Hire car manager quits over tourist driving

A former rental car company manager backing a petition to introduce testing for overseas drivers says the worst case he had seen was a driver who signed a contract, got in a car and drove it straight into another car in the company's car park.

Queenstown man Nick Gregory is, as of yesterday, one of more than 27,000 people who signed the petition started by Geraldine boy Sean Roberts, that is quickly attracting support.

And, he said on his post on the petition site, the responsibility of handing keys to tourists ''who, time after time, end up killing themselves and taking out New Zealanders in the process'' was one reason he left the industry.

Grant Roberts, father of 10-year-old Sean, died in 2012 after a Chinese woman described by police as having ''negligible independent driving experience'' lost control of her vehicle and hit his motorcycle.

The online petition calls on Transport Minister Gerry Brownlee to require overseas drivers to sit a test before driving in New Zealand.

The petition follows rising concerns over the driving behaviour of some overseas drivers, and some recent high-profile road deaths.

Data from the New Zealand Transport Agency (NZTA) showed drivers with foreign licences were involved in about 600 crashes a year, of which about 20 annually were fatal.

But Prime Minister John Key indicated recently the Government had no plans to revisit testing of foreign drivers, despite more fatal crashes in the past couple of weeks. They included one involving a Dutch national who has been charged with careless driving causing death after three people died near Rakaia.

Mr Gregory said he stepped away from 10 years of managing car rental companies in May last year.

His main concern in that role was the lack of a system to ascertain whether clients could drive safely.

Another Queenstown resident, photographer and film location scout Daz Caulton, posted on his Facebook site recently he was concerned ''one of our crew is going to be hit'' on the Glenorchy road.

He said he had seen four tourists crossing the centre line on the road.

He stopped one overseas driver, ''got out of my car, pulled his keys out of the ignition, and chucked them in the lake''.

The petition had reached 27,257 signatures by late yesterday.

- david.loughrey@odt.co.nz

Que? Where's the two lane blacktop?

It's good we've given up the xenophobia of expecting visitors to fit in and be compliant with and knowledgeable of the NZ Road Code. After all, these people bring in good money.

"So I pulled hard over to the side of the road..."

...and that could have been good, or very very wrong.

Topsy, there is truth in what you say: "Our road network is not that much different to what you find in most European countries."  Its gravel (unsealed) roads are not that much different to what you find in India, Asia, Africa... and many other parts of the world.  Some things are different though, we drive on the left but many of our visitors are used to a Keep Right system.  A high proportion of our tourists don't come from "European countries" so that's not relevant.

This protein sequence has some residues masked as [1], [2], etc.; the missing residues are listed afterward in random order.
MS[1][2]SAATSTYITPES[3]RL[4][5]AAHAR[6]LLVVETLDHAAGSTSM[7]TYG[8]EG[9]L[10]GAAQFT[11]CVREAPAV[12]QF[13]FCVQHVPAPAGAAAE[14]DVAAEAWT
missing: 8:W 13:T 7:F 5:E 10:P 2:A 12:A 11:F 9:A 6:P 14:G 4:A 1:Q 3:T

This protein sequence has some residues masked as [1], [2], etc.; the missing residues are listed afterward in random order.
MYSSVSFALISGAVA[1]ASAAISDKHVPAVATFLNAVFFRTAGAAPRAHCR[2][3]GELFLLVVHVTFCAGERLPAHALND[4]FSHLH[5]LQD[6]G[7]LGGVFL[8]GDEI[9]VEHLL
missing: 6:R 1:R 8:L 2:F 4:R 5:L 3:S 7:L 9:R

On a shortish trip that included Scandinavia and other Keep Right countries I found myself heading for the driver's door to get in, reverting to habitual behaviour because in NZ that would be the passenger's side. And when being driven around narrow roads carved into old rocks, with no room for overtaking and the need to be aware of oncoming traffic because there were many places where one of us would have stopped at the widest part to let the other come through, I imagined how I would have coped as a driver and was heartily thankful I was being driven by people who lived there.  My instinct to pull hard left kicked in when there were situations requiring careful negotiation of a difficult road, just as well I wasn't the one with hands on the wheel.  I do not claim to be a brilliant driver, merely one with several decades of driving experience and a clean license.  I have in general quick automatic reactions when driving, and that's good when my reactions are appropriate to the situation.  In a country where they don't drive on the left it would be disastrous.  

"Foreign" drivers are at a disadvantage, even when we are good drivers at home.  Drivers with almost no experience other than getting their driving license are a potential danger to themselves and others.  What other countries do about tourists and hire cars is their business.  We need to do what will work safely in NZ.  "Fairness" isn't ideal when it means leaving the situation as it is with visitors and NZers alike having a "fair" chance to feature in the road kill stats.


And yet we all expect to have the right to hop in a rental car in other countries and drive where ever we like. We don't get to have it both ways. I would love to see a Kiwi try to pass a Scandinavian driving test. Our road network is not that much different to what you find in most European countries. Driving alcohol levels are higher than in almost every other country in the world. Our motor fatality rate is more than twice that of the UK. All that is the fault of tourist drivers, and NZ drivers can hold their heads up proudly. Excuse me but, "Yeah, Right !".

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